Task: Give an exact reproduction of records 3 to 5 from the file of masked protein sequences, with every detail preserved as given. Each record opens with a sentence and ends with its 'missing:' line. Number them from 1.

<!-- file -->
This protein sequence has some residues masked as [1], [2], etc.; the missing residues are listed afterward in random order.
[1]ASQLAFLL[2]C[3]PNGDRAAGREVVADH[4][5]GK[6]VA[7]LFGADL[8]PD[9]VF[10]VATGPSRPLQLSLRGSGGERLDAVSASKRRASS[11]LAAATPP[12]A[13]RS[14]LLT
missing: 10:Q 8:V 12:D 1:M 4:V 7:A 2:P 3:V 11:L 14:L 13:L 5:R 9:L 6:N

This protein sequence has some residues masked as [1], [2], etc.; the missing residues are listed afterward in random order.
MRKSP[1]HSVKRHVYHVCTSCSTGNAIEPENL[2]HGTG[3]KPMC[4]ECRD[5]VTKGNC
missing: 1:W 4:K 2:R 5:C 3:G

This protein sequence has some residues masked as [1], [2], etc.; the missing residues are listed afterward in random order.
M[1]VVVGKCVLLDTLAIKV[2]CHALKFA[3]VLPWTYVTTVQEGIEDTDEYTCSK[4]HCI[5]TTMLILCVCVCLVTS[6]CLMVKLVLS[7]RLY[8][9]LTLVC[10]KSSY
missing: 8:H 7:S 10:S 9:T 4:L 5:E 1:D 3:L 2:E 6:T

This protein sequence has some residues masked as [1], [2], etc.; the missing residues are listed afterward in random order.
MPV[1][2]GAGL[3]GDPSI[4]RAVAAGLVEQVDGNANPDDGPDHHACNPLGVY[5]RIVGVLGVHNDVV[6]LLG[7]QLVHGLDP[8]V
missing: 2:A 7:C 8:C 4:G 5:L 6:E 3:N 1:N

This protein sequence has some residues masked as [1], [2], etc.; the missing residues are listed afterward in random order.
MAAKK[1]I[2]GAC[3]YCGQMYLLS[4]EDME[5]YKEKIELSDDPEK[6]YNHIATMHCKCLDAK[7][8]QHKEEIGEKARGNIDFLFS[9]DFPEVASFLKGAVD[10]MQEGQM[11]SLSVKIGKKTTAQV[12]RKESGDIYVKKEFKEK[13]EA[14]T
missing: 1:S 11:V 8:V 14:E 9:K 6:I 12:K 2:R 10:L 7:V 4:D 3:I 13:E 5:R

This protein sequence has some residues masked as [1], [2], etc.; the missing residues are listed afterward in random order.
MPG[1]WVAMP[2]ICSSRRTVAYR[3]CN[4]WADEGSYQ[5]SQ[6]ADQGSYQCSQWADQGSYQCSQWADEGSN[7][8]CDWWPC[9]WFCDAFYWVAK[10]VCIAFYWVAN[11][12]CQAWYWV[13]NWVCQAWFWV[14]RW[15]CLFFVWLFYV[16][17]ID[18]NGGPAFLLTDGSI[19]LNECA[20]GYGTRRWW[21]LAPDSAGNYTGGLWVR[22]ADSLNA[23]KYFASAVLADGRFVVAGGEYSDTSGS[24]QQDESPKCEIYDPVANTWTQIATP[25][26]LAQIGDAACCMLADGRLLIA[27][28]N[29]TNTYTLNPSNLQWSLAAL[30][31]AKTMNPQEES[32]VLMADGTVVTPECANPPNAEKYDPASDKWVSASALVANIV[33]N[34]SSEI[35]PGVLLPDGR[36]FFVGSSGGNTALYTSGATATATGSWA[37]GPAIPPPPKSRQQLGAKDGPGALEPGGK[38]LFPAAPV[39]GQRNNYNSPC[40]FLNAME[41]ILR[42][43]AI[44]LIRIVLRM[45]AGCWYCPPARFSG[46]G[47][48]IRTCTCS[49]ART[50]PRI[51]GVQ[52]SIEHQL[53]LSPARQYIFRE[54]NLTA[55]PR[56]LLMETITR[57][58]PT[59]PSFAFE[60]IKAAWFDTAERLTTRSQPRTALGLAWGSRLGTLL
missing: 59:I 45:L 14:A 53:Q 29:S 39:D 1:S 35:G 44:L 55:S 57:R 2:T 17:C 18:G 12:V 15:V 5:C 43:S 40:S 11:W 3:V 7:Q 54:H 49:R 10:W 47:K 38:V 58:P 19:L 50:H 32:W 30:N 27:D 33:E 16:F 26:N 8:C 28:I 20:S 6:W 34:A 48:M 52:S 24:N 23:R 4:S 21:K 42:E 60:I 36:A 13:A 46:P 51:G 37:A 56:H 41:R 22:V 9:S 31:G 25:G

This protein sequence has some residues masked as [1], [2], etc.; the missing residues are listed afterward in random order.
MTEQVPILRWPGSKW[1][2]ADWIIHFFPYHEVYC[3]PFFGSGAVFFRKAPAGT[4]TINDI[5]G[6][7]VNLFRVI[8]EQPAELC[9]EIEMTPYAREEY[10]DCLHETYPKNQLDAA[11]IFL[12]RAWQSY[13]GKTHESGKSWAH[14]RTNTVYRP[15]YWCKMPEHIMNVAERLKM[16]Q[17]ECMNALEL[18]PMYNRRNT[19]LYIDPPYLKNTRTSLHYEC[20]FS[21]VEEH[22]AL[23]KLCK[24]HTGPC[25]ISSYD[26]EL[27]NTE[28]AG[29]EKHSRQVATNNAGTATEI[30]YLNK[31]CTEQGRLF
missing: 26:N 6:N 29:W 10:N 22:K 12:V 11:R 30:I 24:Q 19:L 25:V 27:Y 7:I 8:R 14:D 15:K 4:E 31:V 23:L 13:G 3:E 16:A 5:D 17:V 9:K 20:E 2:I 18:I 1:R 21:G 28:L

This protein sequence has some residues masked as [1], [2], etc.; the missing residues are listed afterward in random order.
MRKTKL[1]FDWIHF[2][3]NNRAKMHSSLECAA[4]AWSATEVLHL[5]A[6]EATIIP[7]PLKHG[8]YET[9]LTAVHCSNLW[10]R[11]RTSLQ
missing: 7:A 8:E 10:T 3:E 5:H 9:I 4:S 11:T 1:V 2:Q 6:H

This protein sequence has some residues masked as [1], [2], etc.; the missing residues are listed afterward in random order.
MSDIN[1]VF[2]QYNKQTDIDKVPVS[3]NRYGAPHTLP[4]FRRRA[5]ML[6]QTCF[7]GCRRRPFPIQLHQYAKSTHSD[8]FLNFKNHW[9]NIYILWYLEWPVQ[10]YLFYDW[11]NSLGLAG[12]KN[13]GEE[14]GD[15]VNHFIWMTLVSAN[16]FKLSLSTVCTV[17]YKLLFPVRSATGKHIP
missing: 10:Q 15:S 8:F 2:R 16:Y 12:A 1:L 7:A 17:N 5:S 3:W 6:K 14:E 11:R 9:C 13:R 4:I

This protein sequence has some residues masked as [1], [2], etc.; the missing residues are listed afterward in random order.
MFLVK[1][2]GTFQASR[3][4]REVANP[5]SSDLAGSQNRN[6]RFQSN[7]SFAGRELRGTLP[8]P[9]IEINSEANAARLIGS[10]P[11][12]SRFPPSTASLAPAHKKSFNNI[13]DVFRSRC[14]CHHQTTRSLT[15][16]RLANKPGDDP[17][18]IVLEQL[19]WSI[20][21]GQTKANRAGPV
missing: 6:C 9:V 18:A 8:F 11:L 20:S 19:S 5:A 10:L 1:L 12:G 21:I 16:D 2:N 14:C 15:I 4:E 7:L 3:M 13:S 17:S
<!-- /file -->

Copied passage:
This protein sequence has some residues masked as [1], [2], etc.; the missing residues are listed afterward in random order.
M[1]VVVGKCVLLDTLAIKV[2]CHALKFA[3]VLPWTYVTTVQEGIEDTDEYTCSK[4]HCI[5]TTMLILCVCVCLVTS[6]CLMVKLVLS[7]RLY[8][9]LTLVC[10]KSSY
missing: 8:H 7:S 10:S 9:T 4:L 5:E 1:D 3:L 2:E 6:T

This protein sequence has some residues masked as [1], [2], etc.; the missing residues are listed afterward in random order.
MPV[1][2]GAGL[3]GDPSI[4]RAVAAGLVEQVDGNANPDDGPDHHACNPLGVY[5]RIVGVLGVHNDVV[6]LLG[7]QLVHGLDP[8]V
missing: 2:A 7:C 8:C 4:G 5:L 6:E 3:N 1:N

This protein sequence has some residues masked as [1], [2], etc.; the missing residues are listed afterward in random order.
MAAKK[1]I[2]GAC[3]YCGQMYLLS[4]EDME[5]YKEKIELSDDPEK[6]YNHIATMHCKCLDAK[7][8]QHKEEIGEKARGNIDFLFS[9]DFPEVASFLKGAVD[10]MQEGQM[11]SLSVKIGKKTTAQV[12]RKESGDIYVKKEFKEK[13]EA[14]T
missing: 1:S 11:V 8:V 14:E 9:K 6:I 12:K 2:R 10:L 7:V 4:D 3:I 13:E 5:R